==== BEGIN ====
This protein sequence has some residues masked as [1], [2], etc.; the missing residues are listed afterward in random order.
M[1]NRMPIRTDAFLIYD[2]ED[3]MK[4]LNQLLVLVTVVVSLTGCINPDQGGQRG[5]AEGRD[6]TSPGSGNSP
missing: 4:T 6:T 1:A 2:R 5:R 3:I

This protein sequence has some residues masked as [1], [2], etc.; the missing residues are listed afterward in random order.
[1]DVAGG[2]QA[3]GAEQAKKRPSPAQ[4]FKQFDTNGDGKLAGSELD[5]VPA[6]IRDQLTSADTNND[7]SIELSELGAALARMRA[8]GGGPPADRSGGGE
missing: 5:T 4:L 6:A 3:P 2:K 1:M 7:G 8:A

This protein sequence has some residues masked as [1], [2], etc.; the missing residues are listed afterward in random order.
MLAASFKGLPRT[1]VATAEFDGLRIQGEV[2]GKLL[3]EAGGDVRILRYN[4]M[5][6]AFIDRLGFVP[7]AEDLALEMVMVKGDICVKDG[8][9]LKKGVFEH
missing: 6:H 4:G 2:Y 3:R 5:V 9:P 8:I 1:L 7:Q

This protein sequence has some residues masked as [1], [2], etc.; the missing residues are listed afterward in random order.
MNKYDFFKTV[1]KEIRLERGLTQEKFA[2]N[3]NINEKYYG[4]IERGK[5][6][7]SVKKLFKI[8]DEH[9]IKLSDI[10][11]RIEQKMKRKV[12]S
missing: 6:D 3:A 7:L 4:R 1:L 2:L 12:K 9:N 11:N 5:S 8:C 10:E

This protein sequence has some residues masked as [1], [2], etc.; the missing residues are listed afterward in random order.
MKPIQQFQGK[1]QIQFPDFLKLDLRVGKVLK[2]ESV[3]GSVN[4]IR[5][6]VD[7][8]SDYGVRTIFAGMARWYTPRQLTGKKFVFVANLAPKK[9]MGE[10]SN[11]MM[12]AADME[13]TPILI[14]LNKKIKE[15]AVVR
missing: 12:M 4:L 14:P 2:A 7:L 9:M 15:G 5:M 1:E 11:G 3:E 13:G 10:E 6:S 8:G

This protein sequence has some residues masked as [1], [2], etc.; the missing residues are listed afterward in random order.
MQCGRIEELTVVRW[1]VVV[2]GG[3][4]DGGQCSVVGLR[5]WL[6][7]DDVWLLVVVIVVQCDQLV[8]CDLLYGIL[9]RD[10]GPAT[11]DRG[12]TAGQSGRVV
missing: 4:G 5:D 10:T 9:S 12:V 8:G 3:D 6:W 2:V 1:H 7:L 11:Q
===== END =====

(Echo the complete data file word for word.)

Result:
This protein sequence has some residues masked as [1], [2], etc.; the missing residues are listed afterward in random order.
M[1]NRMPIRTDAFLIYD[2]ED[3]MK[4]LNQLLVLVTVVVSLTGCINPDQGGQRG[5]AEGRD[6]TSPGSGNSP
missing: 4:T 6:T 1:A 2:R 5:R 3:I

This protein sequence has some residues masked as [1], [2], etc.; the missing residues are listed afterward in random order.
[1]DVAGG[2]QA[3]GAEQAKKRPSPAQ[4]FKQFDTNGDGKLAGSELD[5]VPA[6]IRDQLTSADTNND[7]SIELSELGAALARMRA[8]GGGPPADRSGGGE
missing: 5:T 4:L 6:A 3:P 2:K 1:M 7:G 8:A

This protein sequence has some residues masked as [1], [2], etc.; the missing residues are listed afterward in random order.
MLAASFKGLPRT[1]VATAEFDGLRIQGEV[2]GKLL[3]EAGGDVRILRYN[4]M[5][6]AFIDRLGFVP[7]AEDLALEMVMVKGDICVKDG[8][9]LKKGVFEH
missing: 6:H 4:G 2:Y 3:R 5:V 9:P 8:I 1:L 7:Q

This protein sequence has some residues masked as [1], [2], etc.; the missing residues are listed afterward in random order.
MNKYDFFKTV[1]KEIRLERGLTQEKFA[2]N[3]NINEKYYG[4]IERGK[5][6][7]SVKKLFKI[8]DEH[9]IKLSDI[10][11]RIEQKMKRKV[12]S
missing: 6:D 3:A 7:L 4:R 1:L 2:L 12:K 9:N 11:N 5:S 8:C 10:E

This protein sequence has some residues masked as [1], [2], etc.; the missing residues are listed afterward in random order.
MKPIQQFQGK[1]QIQFPDFLKLDLRVGKVLK[2]ESV[3]GSVN[4]IR[5][6]VD[7][8]SDYGVRTIFAGMARWYTPRQLTGKKFVFVANLAPKK[9]MGE[10]SN[11]MM[12]AADME[13]TPILI[14]LNKKIKE[15]AVVR
missing: 12:M 4:L 14:P 2:A 7:L 9:M 15:G 5:M 1:E 11:G 3:E 13:G 10:E 6:S 8:G

This protein sequence has some residues masked as [1], [2], etc.; the missing residues are listed afterward in random order.
MQCGRIEELTVVRW[1]VVV[2]GG[3][4]DGGQCSVVGLR[5]WL[6][7]DDVWLLVVVIVVQCDQLV[8]CDLLYGIL[9]RD[10]GPAT[11]DRG[12]TAGQSGRVV
missing: 4:G 5:D 10:T 9:S 12:V 8:G 3:D 6:W 2:V 1:H 7:L 11:Q